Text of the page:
For the most part, North Korea funnels its strategies regarding the capturing of information through its military and spy networks (Pike, 2011). However, it has also begin using other more contemporary methods of information gathering and monitoring, including adjusting their military systems to facilitate better control and provocation strategies. This is thought to be occurring because of the country's…
Associated Press (2009). N. Korea reshuffles key spy agencies. Hindustan Times. Viewable at http://www.hindustantimes.com/world-news/RestOfAsia/NKorea-reshuffles-key-spy-agencies-Report/Article1-409400.aspx .
Breitbart (2009). N. Korea operating cyber warfare unit. Viewable at http://www.breitbart.com/article.php?id=D97VRISG0 .
Dies, H. (2011). North Korean Special Operations Forces: 1996 Kangnung submarine infiltration. Viewable at http://findarticles.com/p/articles/mi_m0IBS/is_4_30/ai_n13822276/ .
Jin, H.Y. (2007). NSC's Detection of Cell Phone Usage is Strengthening. Inside North Korea. Viewable at http://www.dailynk.com/english/read.php?cataId=nk01500&num=2792 .
in the newly ormed Ministry o Finance drew rom a talented pool o
economists rom the Hebrew University in Jerusalem. Privileged positions
were illed rom within the bureaucracy and were obtained through
exceptional perormance instead o cronyism or nepotism. O great
importance to their autonomy, oicials were able to disconnect themselves
rom total reliance on local unding thanks to inancial assistance rom
the international community and reparations rom Germany. Two igureheads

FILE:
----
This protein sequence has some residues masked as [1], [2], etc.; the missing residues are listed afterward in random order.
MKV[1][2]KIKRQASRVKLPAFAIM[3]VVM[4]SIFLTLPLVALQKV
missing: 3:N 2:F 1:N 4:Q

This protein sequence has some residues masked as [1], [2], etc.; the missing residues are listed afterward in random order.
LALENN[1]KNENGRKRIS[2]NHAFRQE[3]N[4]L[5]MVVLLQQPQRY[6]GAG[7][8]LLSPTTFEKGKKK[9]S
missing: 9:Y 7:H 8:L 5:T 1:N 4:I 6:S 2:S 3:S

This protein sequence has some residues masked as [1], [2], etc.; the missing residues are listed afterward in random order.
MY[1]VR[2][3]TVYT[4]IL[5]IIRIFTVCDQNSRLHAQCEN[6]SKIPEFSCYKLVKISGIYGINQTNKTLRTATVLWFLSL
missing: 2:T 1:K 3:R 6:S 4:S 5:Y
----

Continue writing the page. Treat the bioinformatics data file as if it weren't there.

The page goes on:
within the government guaranteed a decisive and coherent economic policy:
Levi Eshkol o the Ministry o Finance, and Pinhas Sapir o the Ministry o
Commerce and Industry. They worked hand-in-hand to ormulate a uniying
agenda that bureaucrats rom both departments could pursue towards a single
The end-product o this labor in both nations was a inancial
structure in which banks, and by extension the government at large,
controlled the low o capital. On one hand, banks…
formulated and guided a successful investment endeavor was in the case of
textiles. Israeli officials, in particular MOCI chief Pinhas Sapir,
envisioned in the Textile Industry Development Plan that by 1966, twelve
major textile manufacturing plants would be operational and ultimately
produce 26% of Israel's
It upheld, rather than tore down, the existing order. The search for salvation could be seen to be connected to performance of one's duty here in the material world. Confucianism was indeed an important philosophy in the Tokugawa Period, but Japanese forms of Buddhism, together with native Shinto practice always remained central to the Japanese religious experience. As in Korea, Confucian ideals found support because of their emphasis on order. The military classes of the samurai and daimyo, especially, saw a strong linkage between Confucian practice and military ideals, many even criticizing Buddhist doctrines of rebirth as irrational, especially in regard to the idea of the punishment in hell of supposedly incorporeal bodies.
Japanese Neo-Confucianists even criticized Buddhism as an antisocial religion.
Confucianism was seen as supremely rational, while Buddhist doctrines were often questioned by those in authority.
On yet other levels, Chinese ideas were adapted to fit Korean and…
Goodwin, Janet R. Alms and Vagabonds: Buddhist Temples and Popular Patronage in Medieval Japan. Honolulu: University of Hawaii Press, 1994.
Lancaster, Lewis R., Richard K. Payne, and Karen M. Andrews, eds. Religion and Society in Contemporary Korea. Berkeley, CA: Institute of East Asian Studies, University of California, 1997.
Leggett, Trevor. Samurai Zen: The Warrior Koans. New York: Routledge, 2003.
Nosco, Peter, ed. Confucianism and Tokugawa Culture. Honolulu: University of Hawaii Press, 1997.